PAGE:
ACT and SAT scores are both inaccurate predictors of grades in college and the CollegeBoard (owners and operators of the SAT) states that high school grades are better at predicting college grades. The Chicago State University did a study that found that (for that particular year) the highest average ACT score for a school in the study did not result in high college grades. In fact this class had the poorest set of grades over the four years in college. The AP tests have done very well testing on information that is taught in the past, but even they are slipping into a dangerous zone. “The elite students the program once catered to have been joined by hundreds of thousands of students who may be less prepared for the rigors of AP course work” the Harvard Gazette said. This mass participation in the tests leads to new averages and reduces the value that the tests have held as specialized subject tests. The alternatives to these standardized tests are already in place and require no additional effort. If universities reduced or eliminated emphasis on ACT or SAT scores and instead focused on grades in high school and rigor of courses they would have a better idea as to the future academic success of the student in question. Colleges must change their view of students if they are to maintain a level and forward-looking perspective.

What do you have to say? “If you have to learn sneaky tricks to get a good grade the test obviously doesn’t test knowledge.” - Senior Ali Ertl “I feel like it test your ability to test, not your general knowledge, which really doesn’t help schools know how ready you are for college.” - Senior Mariah Rubino “I really don’t think it’s that big of a deal, the real problem is that everyone psychs themselves out-- which is completely understandable considering how over-emphasized the test is. It shouldn’t be that important, I think.” - Senior Alex Moore “The ACT and SAT is nothing to obsess over. They are only fairly accurate in measuring one’s intellect, but not of other talents and special abilities. The real test is whether or not you’re a well rounds person, ready for college.” - Senior Eston Blair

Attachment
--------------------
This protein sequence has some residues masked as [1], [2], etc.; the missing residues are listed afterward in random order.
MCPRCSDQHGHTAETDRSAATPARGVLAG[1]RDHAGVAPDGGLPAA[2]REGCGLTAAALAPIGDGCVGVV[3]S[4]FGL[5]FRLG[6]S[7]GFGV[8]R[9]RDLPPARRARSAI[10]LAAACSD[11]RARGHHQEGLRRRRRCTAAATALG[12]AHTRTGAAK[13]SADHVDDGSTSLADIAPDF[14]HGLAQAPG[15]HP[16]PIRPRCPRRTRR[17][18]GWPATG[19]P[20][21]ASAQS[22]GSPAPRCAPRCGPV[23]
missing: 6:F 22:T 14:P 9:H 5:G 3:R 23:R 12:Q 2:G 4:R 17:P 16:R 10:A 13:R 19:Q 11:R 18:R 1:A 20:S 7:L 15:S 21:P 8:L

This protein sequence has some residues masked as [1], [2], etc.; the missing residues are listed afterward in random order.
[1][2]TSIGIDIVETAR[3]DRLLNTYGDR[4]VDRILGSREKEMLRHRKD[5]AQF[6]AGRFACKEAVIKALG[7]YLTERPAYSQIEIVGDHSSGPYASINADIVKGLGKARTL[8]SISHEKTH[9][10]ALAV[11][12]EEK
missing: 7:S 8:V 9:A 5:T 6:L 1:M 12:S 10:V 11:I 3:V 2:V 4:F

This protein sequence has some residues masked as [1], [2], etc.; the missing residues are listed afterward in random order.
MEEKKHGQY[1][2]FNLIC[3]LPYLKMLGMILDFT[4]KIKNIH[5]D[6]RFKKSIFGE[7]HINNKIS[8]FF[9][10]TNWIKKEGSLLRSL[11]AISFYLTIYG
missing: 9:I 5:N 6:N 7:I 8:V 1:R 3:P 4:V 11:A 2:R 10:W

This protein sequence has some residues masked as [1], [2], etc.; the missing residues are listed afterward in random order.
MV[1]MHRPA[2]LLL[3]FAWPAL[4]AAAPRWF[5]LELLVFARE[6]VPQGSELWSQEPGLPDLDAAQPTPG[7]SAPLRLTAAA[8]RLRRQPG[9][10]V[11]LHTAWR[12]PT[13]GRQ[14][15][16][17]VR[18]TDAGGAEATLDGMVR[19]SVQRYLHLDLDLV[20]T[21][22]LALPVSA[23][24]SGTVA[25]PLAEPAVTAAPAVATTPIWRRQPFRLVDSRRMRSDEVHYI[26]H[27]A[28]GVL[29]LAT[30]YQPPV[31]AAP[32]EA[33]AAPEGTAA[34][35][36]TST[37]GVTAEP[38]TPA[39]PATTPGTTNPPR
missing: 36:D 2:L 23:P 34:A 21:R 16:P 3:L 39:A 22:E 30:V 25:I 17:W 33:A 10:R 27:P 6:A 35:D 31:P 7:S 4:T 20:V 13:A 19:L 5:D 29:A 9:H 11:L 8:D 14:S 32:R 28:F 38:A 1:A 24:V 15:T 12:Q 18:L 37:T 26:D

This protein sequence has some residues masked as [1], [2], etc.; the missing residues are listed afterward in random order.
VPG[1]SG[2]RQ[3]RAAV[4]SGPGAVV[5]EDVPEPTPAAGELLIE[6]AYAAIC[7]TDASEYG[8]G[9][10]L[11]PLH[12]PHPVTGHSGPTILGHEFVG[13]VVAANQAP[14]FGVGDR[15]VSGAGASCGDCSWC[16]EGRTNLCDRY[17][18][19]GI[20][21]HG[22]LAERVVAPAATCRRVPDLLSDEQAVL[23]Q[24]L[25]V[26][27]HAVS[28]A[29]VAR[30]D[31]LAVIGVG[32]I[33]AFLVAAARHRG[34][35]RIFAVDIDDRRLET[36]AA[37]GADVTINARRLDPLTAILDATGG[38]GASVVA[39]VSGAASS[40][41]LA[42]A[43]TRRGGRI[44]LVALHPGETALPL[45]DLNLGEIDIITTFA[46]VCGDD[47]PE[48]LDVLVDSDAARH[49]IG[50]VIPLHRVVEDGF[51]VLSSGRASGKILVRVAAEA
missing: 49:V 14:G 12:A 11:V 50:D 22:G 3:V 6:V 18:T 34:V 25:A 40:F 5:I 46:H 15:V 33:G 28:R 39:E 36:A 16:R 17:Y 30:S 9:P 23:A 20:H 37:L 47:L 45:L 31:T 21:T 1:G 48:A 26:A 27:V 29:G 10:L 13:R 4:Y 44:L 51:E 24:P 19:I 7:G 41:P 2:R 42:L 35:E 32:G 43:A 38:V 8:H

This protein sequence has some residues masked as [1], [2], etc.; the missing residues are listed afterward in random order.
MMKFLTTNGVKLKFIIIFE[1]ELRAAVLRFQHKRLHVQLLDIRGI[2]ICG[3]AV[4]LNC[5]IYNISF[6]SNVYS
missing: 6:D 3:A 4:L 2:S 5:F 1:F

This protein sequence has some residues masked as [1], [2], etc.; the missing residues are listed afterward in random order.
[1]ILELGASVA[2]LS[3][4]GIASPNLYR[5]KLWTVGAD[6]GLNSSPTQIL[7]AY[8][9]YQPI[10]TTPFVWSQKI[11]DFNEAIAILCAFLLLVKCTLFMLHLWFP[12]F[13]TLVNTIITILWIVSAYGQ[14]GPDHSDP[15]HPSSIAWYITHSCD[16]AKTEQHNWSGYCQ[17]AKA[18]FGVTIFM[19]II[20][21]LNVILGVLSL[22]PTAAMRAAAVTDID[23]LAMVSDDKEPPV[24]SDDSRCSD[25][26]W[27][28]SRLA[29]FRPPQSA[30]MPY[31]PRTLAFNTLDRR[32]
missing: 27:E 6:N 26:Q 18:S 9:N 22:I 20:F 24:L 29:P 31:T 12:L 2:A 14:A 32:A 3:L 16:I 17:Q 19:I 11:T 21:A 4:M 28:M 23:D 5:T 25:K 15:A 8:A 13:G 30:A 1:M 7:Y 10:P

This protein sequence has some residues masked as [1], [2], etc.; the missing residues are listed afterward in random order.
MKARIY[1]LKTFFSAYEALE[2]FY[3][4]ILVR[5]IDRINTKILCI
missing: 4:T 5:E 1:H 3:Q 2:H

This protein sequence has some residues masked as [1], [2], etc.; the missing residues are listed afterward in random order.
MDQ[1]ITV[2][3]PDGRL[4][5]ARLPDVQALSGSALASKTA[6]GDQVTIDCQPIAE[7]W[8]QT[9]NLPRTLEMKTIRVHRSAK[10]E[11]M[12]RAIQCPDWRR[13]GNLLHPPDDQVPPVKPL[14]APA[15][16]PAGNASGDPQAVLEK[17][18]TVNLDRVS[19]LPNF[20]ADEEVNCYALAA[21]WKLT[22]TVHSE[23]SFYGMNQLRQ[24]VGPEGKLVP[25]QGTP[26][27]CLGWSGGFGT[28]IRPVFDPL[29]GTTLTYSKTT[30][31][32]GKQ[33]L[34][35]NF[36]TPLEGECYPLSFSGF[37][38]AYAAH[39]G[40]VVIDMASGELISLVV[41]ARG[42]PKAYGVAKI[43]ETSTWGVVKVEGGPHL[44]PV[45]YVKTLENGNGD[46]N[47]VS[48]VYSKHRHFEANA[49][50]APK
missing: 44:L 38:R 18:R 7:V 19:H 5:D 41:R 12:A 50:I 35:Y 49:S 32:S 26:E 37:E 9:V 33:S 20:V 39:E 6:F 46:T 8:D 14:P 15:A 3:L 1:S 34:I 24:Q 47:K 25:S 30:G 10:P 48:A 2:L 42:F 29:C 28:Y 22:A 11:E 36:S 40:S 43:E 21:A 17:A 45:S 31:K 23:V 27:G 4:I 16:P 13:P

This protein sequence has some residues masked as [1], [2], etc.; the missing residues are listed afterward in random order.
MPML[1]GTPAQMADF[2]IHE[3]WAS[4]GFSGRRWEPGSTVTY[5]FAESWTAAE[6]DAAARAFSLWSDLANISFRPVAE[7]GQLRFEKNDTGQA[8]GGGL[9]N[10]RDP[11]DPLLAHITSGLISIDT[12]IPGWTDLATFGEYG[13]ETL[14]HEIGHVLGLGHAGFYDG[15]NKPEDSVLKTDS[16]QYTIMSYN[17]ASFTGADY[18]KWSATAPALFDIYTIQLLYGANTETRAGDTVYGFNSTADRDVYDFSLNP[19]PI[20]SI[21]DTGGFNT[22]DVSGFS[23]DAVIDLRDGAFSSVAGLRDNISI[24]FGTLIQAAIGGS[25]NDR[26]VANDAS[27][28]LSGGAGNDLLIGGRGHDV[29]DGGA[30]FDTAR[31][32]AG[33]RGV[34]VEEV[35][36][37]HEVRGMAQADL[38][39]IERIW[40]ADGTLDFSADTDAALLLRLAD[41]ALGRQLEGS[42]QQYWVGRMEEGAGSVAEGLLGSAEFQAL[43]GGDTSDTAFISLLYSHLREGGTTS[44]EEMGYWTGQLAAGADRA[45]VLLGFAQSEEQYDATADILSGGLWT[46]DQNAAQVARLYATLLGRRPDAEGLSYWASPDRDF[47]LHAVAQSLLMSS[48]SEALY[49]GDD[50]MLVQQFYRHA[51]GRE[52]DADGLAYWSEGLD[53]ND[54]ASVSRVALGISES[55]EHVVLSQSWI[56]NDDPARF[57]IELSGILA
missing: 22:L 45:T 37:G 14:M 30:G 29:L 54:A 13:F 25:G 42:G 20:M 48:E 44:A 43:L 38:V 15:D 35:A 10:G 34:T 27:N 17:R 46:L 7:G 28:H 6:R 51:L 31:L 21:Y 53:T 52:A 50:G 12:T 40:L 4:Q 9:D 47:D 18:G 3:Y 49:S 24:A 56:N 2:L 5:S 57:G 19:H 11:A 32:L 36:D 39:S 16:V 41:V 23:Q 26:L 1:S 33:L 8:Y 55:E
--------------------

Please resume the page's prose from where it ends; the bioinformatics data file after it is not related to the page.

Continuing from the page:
Available for use in the library, ACT and SAT prep books can help students raise their scores. Books like this are used in the ACT/ SAT Prep Classes offered by Bishop Kelley. Photo by Elizabeth Theban.





· F E AT U R E ·


TULSA State FAIR RECAP By Scott Love

GAMES “I would say that going for the first time in a few years it was a fun time. Despite all the games that were rigged, I had an outstanding time. Seeing Mr. Zach Kilburn play in his band was a major highlight. The food was even as expected... Amazing! It was a great way to spend a Friday night.” -Forest Gandall

FOOD I went to the fair on Sunday afternoon which was the last day. I had a lot of fun, and there was tons of people so there were plenty of good people watching opportunities. I also had a funnel cake and tried fried Oreos. The fried Oreos were surprisingly delicious. Also, I rode some of the rides which were fun, of course.” -Anna Maria Malati




“The Fair was a great place to people watch. There was “The fair is entertaining to go to because there are so unique and interesting food available. The games were many things to do. From the food to the rides it is realreally fun. I liked seeing the cows.” -Bailey Jordan ly fun.” -Cassidy Middleton